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The Intermittent Landfill Gas Reuse Option You Should Consider

Joe Curro Senior Solid Waste Engineer
A simple, low-cost treatment system for intermittent landfill gas reuse exists for owners.

Flaring is commonly used at landfills that don’t meet the typical beneficial landfill gas (LFG) reuse require­ments. Depending on the proximity of a potential LFG user facility, as well as when and how often the LFG will be used, traditional methods of cleaning, dewatering, drying and delivering LFG may be deemed uneco­nom­i­cal. However, a simple, low-cost treatment solution does exist for inter­mit­tent LFG use.

Drawing out the Basics of LFG Treatment
In the past, LFG for inter­mit­tent uses would be considered a nuisance rather than as a viable resource due to the limited pool of potential users and the lack of a system to cost-effectively clean it to an acceptable quality. However, when thinking about the proper treatment for LFG and using stan­dard­ized design components, a viable small-scale LFG treatment system for inter­mit­tent use is possible.

To treat LFG, you must remove moisture and particulate matter and create compression. These can be achieved by using readily available equipment and combining several systems to construct a master LFG treatment system. To achieve compression, you can easily adapt standard compressors and high pressure blowers, which have been used for many years to boost gas pressures, for use in a LFG situation. Filtration, used to remove particulate matter and moisture, is trickier. Histor­i­cally, filtration required an expensive and complex chilling process for water removal. However, this process can now be completely replaced by using a consumable desiccant system. 

Creating a Hands-Off Treatment Solution
The treatment process involves a dual vessel, two-type, consumable desiccant and filtration system so the LFG can be success­fully compressed, treated and dried. The desiccants are contained in sealed vessels and react with the LFG to entrap and remove moisture. The resulting stream is drained from the bottom of each vessel either manually or contin­u­ously while they are in operation. Typically, each vessel is filled with desiccant at the beginning of a heating season or operational cycle and then operates unattended, except to check the desiccant levels through sight glasses on the vessels.

Cost savings are realized by using standard desiccant vessels.

The treated LFG can then be delivered through pipelines for use as a building space heating fuel or as a process fuel in nearby facilities. Since the heating load or process load at the facilities can be seasonal and/or cyclical, the LFG treatment system is designed for minimal capital costs, minimal maintenance, ease of startup and shutdown, and simplified, unattended operation.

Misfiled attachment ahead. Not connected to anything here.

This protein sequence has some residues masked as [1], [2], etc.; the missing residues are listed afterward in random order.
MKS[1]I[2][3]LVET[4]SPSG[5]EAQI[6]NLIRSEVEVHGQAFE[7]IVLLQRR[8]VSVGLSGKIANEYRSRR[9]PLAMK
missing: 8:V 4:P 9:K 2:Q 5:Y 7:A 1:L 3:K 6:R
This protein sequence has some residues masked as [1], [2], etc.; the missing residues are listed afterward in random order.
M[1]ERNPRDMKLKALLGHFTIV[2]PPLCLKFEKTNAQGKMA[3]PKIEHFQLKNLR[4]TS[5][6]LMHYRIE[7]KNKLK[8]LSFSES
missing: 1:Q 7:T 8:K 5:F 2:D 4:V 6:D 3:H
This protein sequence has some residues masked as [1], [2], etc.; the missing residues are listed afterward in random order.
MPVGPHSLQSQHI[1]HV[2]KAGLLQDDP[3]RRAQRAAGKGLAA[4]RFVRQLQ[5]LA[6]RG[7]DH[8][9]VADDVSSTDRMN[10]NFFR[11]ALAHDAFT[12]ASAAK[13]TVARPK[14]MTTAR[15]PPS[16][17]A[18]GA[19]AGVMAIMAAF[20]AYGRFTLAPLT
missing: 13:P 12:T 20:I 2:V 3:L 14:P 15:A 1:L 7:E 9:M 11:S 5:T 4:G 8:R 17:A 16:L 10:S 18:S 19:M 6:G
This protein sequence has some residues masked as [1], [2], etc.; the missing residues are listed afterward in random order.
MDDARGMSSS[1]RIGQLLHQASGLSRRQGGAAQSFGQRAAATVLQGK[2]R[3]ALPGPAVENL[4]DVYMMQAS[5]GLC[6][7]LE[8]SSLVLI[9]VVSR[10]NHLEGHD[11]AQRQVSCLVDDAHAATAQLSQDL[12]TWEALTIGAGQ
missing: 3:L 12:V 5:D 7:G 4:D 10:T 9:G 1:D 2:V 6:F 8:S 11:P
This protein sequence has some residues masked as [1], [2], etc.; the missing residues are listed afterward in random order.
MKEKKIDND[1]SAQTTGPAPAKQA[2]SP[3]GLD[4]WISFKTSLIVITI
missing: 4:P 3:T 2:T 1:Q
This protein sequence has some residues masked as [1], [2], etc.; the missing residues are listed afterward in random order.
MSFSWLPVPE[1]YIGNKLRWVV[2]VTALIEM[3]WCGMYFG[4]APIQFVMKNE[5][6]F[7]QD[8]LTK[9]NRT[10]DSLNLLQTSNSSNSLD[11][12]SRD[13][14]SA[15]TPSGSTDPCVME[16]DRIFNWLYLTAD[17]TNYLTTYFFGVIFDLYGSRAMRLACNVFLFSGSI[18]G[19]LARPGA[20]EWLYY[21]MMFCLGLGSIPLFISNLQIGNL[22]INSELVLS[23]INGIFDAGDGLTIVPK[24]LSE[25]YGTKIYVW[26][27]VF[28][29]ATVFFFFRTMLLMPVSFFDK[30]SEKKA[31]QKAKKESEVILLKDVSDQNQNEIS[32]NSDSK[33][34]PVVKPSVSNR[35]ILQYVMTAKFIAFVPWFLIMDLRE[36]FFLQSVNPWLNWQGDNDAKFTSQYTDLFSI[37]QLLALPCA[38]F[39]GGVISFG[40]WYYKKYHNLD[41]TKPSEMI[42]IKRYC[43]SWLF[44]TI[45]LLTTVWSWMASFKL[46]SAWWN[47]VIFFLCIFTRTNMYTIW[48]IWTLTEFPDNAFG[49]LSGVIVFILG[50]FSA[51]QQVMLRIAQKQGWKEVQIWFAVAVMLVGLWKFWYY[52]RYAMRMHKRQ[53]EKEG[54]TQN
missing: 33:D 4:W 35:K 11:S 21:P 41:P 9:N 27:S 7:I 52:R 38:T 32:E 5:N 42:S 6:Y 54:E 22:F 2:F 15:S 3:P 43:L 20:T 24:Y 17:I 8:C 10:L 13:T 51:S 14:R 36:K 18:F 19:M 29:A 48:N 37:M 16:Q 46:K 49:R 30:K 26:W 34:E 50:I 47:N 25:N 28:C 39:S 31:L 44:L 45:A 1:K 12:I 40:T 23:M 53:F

Finding A New Market for LFG

DesiccantsTreated LFG (right) and natural gas lines enter a building.
Inter­mit­tent beneficial reuse of LFG is no longer beyond the reach of landfills with fluctuating LFG needs. These limited use facilities include those with a seasonal heating load, cyclical manu­fac­tur­ing production schedules, or simply a steady, but small demand. In many cases, the end-user is no further than the landfill’s own back yard. Many of these landfills are located adjacent to other municipal facilities that are prime candidates for LFG reuse, including vehicle repair facilities, vehicle/equipment storage buildings, offices or other seasonal or cyclical use appli­ca­tions.

A system of desiccant drying and filtration can efficiently and cost effectively allow LFG to be used in a variety of appli­ca­tions. With standard, off-the-shelf components and straight forward system engineering, these systems can be assembled, delivered and placed into operation rapidly and cost effectively.  

Joe Curro is a principal and senior solid waste engineer who leads CDM Smith’s landfill gas practice. His more than 45 years of experience in solid waste have concen­trated on landfill gas, waste combustion and field operations. He has served as the lead design engineer for several projects involving landfill gas extraction, compression, flaring, beneficial use and trans­mis­sion systems.  

Joseph Curro Joseph Curro
Potential LFG reuse opportunities can be found in a landfill's own back yard. 
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Joe has written about this topic for many conferences. Read his last version of "Consumable Desiccants Used for Treatment of Landfill Gas".
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